Article Text

Integrated immunological analysis of a successful conversion of locally advanced hepatocellular carcinoma to resectability with neoadjuvant therapy
  1. Won Jin Ho1,
  2. Gaurav Sharma2,
  3. Qingfeng Zhu3,
  4. Genevieve Stein-O'Brien4,
  5. Jennifer Durham1,
  6. Robert Anders3,
  7. Aleksandra Popovic1,
  8. Guanglan Mo1,
  9. Ihab Kamel5,
  10. Matthew Weiss6,
  11. Elizabeth Jaffee1,
  12. Elana J Fertig2,4 and
  13. Mark Yarchoan1
  1. 1Department of Oncology, Johns Hopkins Medicine Sidney Kimmel Comprehensive Cancer Center, Baltimore, Maryland, USA
  2. 2Division of Biostatistics and Bioinformatics, Johns Hopkins Medicine Sidney Kimmel Comprehensive Cancer Center, Baltimore, Maryland, USA
  3. 3Department of Pathology, Johns Hopkins University School of Medicine, Baltimore, Maryland, USA
  4. 4McKusick-Nathans Institute of Genetic Medicine, Johns Hopkins University School of Medicine, Baltimore, Maryland, USA
  5. 5Department of Radiology and Radiological Science, Johns Hopkins University School of Medicine, Baltimore, Maryland, USA
  6. 6Department of Surgery, Johns Hopkins University School of Medicine, Baltimore, Maryland, USA
  1. Correspondence to Mark Yarchoan; mark.yarchoan{at}


Hepatocellular carcinoma (HCC) is the fourth leading cause of cancer death worldwide with a minority of patients being diagnosed early enough for curative-intent interventions. We report the first use of preoperative cabozantinib plus nivolumab to successfully downstage what presented as unresectable HCC as part of an ongoing phase 1b study. Preoperative treatment with cabozantinib and nivolumab led to >99% reduction in alpha-fetoprotein, −37.3% radiographic reduction by RECIST 1.1 and a near complete pathologic response (80% to 100% necrosis). An integrated immunological analysis was performed on the post-treatment surgical tumor sample and matched pre-treatment and post-treatment peripheral blood samples with high-dimensional imaging and cytometry techniques. Bayesian non-negative matrix factorization (CoGAPS, Coordinated Gene Activity in Pattern Sets) and self-organizing map (FlowSOM) algorithms were used to distinguish changes in functional markers across cellular neighborhoods in the single cell data sets. Brisk immunological infiltration into the tumor microenvironment was observed in non-random, organized cellular neighborhoods. Systemically, combination therapy led to marked promotion of effector cytotoxic T cells and effector memory helper T cells. Natural killer cells also increased with therapy. The patient remains without disease recurrence and with a normal alpha-fetoprotein approximately 2 years from presentation. Our study provides proof-of-concept that borderline resectable or locally advanced HCC warrants consideration of downstaging with effective neoadjuvant systemic therapy for subsequent curative resection.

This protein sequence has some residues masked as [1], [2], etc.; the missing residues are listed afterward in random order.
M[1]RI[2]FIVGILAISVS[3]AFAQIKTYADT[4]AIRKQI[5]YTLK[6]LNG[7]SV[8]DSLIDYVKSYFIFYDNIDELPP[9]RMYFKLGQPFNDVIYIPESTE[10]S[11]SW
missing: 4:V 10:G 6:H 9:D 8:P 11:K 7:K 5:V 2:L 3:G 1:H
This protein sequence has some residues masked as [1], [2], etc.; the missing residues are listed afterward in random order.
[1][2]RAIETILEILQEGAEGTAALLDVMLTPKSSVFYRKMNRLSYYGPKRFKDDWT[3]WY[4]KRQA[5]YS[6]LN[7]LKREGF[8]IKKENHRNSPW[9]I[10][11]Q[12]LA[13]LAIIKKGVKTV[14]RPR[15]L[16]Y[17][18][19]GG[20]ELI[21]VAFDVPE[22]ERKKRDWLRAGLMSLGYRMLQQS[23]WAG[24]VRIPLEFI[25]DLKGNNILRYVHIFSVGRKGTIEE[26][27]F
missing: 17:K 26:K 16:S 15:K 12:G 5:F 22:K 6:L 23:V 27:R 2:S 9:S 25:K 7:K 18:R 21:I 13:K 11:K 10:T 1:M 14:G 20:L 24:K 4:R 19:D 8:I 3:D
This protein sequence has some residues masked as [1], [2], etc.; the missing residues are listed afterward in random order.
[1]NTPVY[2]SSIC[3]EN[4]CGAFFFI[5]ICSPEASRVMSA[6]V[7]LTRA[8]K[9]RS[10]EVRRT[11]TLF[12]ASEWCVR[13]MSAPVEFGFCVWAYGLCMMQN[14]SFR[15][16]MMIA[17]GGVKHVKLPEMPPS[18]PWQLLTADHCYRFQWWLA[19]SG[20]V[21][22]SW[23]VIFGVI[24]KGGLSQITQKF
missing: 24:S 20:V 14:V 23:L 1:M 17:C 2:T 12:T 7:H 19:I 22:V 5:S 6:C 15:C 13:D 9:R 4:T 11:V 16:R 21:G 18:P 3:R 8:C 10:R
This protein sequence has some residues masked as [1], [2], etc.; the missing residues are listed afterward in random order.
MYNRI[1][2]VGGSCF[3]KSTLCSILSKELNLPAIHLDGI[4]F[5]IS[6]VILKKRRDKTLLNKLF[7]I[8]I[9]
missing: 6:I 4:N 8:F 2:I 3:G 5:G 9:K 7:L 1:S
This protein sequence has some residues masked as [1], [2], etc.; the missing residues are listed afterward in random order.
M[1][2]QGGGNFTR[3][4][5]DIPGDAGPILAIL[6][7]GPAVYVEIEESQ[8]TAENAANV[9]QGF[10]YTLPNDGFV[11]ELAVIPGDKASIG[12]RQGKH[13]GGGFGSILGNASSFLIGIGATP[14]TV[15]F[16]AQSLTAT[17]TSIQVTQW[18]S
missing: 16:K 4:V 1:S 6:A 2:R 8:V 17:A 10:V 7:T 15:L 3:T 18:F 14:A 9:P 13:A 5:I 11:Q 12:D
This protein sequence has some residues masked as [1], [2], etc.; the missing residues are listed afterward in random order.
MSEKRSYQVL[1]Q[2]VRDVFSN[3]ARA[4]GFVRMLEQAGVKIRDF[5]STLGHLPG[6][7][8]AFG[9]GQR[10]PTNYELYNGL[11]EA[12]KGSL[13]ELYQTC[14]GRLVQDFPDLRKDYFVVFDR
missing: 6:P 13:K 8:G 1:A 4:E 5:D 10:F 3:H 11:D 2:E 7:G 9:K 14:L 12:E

• computational biology
  • gastrointestinal neoplasms
  • tumor microenvironment
  • immunotherapy
  • drug therapy
  • combination

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Hepatocellular carcinoma (HCC) is the fourth leading cause of cancer death worldwide. The estimated 5-year survival rate for HCC is 18%, reflecting that a minority of patients are diagnosed early enough to be candidates for curative-intent therapies such as surgical resection, ablation, or liver transplantation.1 Patients who are not transplant candidates and who have tumors outside of resection criteria at presentation are generally treated with locoregional therapy or systemic therapy with palliative intent. The utility of preoperative transcatheter arterial chemoembolization for HCC remains controversial at best with uncontrolled series as well as randomized controlled trial studies having demonstrated associations with an increased risk of postoperative disease recurrence.2–6 Moreover, the use of systemic therapy to downstage HCC has not been feasible due to the low response rate of sorafenib, which was until recently the only approved systemic therapy. Novel combinations of targeted agents and inhibitors of the programmed cell death protein 1 (PD-1) axis demonstrate response rates of approximately 30% in HCC,7–9 which is similar to tumor types for which neoadjuvant systemic therapy is standard practice in borderline resectable or locally advanced cases.10 11 We report the first patient treated on a protocol of neoadjuvant cabozantinib plus nivolumab in borderline resectable or locally advanced HCC (NCT03299946) who was successfully converted to a resection candidate, with prolonged disease-free survival after resection. Cabozantinib is a tyrosine kinase inhibitor (TKI) with potent activity against VEGFR2, MET, AXL, and other kinases. Nivolumab is an inhibitor of the PD-1 immune checkpoint.